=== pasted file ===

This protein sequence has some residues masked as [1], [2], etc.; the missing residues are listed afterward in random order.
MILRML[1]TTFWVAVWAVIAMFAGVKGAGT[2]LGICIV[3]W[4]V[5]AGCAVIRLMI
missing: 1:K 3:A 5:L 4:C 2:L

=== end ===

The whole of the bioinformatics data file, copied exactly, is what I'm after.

This protein sequence has some residues masked as [1], [2], etc.; the missing residues are listed afterward in random order.
MILRML[1]TTFWVAVWAVIAMFAGVKGAGT[2]LGICIV[3]W[4]V[5]AGCAVIRLMI
missing: 1:K 3:A 5:L 4:C 2:L